My guess is that nearly everyone, at some point in their lives, must work towards restoring a relationship that has become broken.  In this week’s posts we’ve talked about the experience of seeing a new spark of life in a relationship that seemed to have been dead. That new hope is a wonderful thing.  But it carries with it the reality of the mountain of work yet to occur.

As we continue our study of Psalms of Lament this Advent, we have started looking into the four sections of Psalm 85.  You can review the previous sections here (one), God’s blessing in the past, and here (two), a lament for restoration to continue.

In this post, we look at section three, verses 8-9, and what do we see? The promise of present blessing for God’s people is connected to their obedience.  Three times in these two verses the psalmist mentions obedience.  Isn’t that interesting? He is lamenting to God, asking for God to keep the restoration going, to bring revival, but he also knows that he and the people have a part to play.

Do you see the three times he mentions obedience?

In verse 8, he says I will listen to God.  God will be his source of wisdom and truth and knowledge.  He will learn from God how to live.  No more living based on what he thinks is right and good.  Look where that got him and the nation.  Now he places his focus on listening to God.

Second, still in verse 8, he says that God promises peace to his people, but let them not turn to folly.  They wanted the peace.  They wanted peace badly.  After living in captivity for 70 years, and finally being allowed to return to their own land, they want peace.  They don’t want enemies and fighting.  We all want peace.  Enemies and fighting wear us down, gives us stress and generally ruin life. We want peace.  God promises peace, but they must obey.  They must not turn to folly.  Folly is foolish choices.  Behaving badly.  They must follow God.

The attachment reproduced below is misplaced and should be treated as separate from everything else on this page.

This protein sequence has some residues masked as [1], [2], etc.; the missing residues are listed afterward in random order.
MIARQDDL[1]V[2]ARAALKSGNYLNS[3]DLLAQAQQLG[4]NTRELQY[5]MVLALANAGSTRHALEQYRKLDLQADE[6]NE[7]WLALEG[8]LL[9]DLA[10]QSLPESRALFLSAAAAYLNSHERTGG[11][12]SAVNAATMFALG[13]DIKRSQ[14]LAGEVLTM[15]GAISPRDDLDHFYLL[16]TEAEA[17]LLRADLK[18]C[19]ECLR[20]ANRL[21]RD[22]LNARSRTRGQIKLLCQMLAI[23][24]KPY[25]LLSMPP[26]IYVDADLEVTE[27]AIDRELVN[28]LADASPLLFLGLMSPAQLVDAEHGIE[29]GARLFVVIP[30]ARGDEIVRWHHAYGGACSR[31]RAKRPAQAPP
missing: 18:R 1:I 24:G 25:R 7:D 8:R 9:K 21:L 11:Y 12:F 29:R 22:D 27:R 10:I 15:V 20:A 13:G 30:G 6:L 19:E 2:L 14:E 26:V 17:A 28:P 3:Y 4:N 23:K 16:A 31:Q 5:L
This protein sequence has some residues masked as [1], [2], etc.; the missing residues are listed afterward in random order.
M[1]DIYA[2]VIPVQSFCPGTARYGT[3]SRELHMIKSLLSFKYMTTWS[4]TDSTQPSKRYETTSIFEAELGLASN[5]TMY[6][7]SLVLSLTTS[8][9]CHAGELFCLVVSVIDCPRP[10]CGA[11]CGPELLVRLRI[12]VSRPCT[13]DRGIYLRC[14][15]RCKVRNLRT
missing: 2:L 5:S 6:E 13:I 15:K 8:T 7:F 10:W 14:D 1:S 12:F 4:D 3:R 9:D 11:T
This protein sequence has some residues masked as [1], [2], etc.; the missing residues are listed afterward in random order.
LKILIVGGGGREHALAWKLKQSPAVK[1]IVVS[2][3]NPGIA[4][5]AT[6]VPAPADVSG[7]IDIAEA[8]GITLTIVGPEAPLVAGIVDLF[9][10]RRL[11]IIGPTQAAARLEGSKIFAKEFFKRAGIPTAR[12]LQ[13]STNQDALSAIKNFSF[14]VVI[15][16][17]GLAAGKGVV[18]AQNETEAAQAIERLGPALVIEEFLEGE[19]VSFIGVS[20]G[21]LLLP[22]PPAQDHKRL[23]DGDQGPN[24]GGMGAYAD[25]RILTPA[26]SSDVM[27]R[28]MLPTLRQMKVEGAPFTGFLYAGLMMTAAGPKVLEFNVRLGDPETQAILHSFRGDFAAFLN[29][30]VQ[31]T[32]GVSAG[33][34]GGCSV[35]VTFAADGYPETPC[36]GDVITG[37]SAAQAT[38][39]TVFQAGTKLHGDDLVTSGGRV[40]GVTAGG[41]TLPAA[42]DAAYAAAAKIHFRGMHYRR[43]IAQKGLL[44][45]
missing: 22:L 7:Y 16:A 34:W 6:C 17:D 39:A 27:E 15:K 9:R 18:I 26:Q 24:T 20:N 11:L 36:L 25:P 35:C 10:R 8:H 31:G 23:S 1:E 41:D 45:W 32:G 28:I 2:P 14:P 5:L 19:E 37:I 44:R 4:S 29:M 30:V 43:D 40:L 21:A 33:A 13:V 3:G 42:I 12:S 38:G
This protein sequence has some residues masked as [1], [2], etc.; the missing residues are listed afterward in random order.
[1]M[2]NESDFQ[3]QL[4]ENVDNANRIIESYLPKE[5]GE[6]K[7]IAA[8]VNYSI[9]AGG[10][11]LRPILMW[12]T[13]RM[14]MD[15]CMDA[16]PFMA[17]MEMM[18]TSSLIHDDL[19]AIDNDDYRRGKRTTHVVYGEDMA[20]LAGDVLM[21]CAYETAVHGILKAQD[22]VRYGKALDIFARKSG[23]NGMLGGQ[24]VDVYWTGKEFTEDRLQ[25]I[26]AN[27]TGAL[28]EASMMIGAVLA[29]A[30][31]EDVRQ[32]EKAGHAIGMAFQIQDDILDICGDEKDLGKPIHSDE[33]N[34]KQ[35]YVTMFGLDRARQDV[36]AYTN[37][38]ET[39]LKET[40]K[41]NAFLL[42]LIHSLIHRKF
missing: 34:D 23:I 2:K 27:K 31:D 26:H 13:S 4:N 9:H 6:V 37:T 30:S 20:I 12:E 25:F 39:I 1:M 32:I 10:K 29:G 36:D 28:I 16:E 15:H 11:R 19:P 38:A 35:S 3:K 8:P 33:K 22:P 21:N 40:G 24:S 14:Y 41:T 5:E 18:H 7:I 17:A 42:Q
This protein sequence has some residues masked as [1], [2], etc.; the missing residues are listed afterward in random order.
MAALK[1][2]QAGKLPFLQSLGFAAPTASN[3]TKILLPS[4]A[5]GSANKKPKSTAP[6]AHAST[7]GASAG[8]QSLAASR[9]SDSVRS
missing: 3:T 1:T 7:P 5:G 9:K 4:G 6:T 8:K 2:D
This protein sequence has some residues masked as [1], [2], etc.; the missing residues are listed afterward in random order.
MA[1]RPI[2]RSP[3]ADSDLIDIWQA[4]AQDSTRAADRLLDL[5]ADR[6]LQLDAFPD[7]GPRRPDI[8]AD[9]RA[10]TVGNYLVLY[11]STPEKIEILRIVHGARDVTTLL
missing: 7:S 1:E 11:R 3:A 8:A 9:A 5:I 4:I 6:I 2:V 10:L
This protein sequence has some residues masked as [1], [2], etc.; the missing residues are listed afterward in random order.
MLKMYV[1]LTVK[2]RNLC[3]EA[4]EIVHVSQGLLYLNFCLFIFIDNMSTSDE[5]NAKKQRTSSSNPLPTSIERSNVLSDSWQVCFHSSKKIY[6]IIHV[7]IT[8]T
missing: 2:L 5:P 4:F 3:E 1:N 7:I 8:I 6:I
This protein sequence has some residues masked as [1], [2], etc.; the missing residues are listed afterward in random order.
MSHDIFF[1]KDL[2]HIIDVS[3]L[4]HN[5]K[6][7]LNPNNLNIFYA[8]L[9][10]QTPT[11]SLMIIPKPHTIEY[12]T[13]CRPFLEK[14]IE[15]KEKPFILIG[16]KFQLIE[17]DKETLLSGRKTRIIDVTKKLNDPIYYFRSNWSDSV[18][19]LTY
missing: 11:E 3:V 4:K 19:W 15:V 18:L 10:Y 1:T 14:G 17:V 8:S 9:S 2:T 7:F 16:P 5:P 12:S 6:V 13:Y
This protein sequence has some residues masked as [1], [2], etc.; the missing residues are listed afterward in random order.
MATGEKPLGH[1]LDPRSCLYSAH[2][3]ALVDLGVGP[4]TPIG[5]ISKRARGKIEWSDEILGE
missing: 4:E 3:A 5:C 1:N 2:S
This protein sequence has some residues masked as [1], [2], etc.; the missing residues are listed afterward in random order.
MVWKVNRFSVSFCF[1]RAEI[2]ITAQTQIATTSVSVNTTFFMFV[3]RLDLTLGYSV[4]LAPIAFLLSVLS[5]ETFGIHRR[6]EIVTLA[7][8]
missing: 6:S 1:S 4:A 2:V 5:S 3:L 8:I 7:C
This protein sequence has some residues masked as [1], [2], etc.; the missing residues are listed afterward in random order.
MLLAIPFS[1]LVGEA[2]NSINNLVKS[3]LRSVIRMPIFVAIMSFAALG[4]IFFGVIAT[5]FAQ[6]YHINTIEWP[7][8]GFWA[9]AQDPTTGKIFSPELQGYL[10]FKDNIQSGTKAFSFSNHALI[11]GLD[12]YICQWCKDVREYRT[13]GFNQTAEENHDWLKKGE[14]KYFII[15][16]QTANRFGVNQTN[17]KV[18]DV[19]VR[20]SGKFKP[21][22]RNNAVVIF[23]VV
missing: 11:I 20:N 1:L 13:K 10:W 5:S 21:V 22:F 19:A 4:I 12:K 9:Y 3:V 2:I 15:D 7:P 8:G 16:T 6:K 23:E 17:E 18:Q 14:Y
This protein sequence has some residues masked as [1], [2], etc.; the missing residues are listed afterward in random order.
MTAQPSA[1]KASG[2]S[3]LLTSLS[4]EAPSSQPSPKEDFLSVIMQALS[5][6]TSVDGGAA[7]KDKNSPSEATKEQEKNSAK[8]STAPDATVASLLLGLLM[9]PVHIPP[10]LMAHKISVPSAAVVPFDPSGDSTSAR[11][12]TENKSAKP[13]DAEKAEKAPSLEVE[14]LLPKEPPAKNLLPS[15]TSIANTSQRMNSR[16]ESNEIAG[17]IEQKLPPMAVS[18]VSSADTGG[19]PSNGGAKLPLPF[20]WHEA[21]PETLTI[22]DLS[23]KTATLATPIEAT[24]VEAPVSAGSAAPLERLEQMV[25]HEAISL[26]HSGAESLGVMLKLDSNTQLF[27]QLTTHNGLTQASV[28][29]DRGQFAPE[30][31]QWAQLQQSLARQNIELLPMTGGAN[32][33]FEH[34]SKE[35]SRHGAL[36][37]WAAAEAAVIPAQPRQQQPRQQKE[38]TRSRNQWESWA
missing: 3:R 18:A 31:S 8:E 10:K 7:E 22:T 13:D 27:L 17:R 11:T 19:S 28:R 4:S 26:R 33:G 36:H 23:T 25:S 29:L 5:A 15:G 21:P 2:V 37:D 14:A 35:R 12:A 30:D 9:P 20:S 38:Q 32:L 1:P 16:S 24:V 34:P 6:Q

Third, in verse 9 he says salvation is near those who fear him, that his glory may dwell in the land.  That’s what they want.  They want God to be with them in the Promised Land, because he is stronger than their enemies.  He can protect and save them.  But again, there is a condition.  They must fear him.  Go back a few weeks and review the sermon Emerald gave on the fear of God from Deuteronomy 6.  Fearing God was vital to the people of Israel being restored and revived.

Put these three statements about obedience together, and what conclusion do we have?  Restoration has begun, and restoration and revival will continue, as long as the people are faithful to God.  There is much work to be done. 

I get that.  I was once one who needed restoration.  When I was 17, I was a very reckless irresponsible driver, and as a result I got into a bad accident.  I unintentionally hit an Amish buggy, and a lady inside died.  If you want to read the whole story, you can do so here.  A couple Sundays ago, my parents and I, and my two youngest kids, visited the Amish family.  It was our annual visit.  For 26 years, every year around the time of the accident, we go visit them for the afternoon.

They had already forgiven me long ago.  In fact, they forgave me the day after the accident.  My fortunes were restored, but there was much work to do for the restoration to continue.  And so every year we go over to their house.  I’ll reveal to you a bit of my feelings about this.  Every year I have anxiety about going.  There is part of me that doesn’t want to go, and I contemplate saying, “My family can’t make it.”  And every year when we pull up to their house, I feel a heaviness, a bit of shame returns, and I have to steel myself, take a deep breath, and say “Let’s do this.”  It’s not overwhelming.  It’s just awkward.

The Amish family do not make it awkward.  It’s all within me.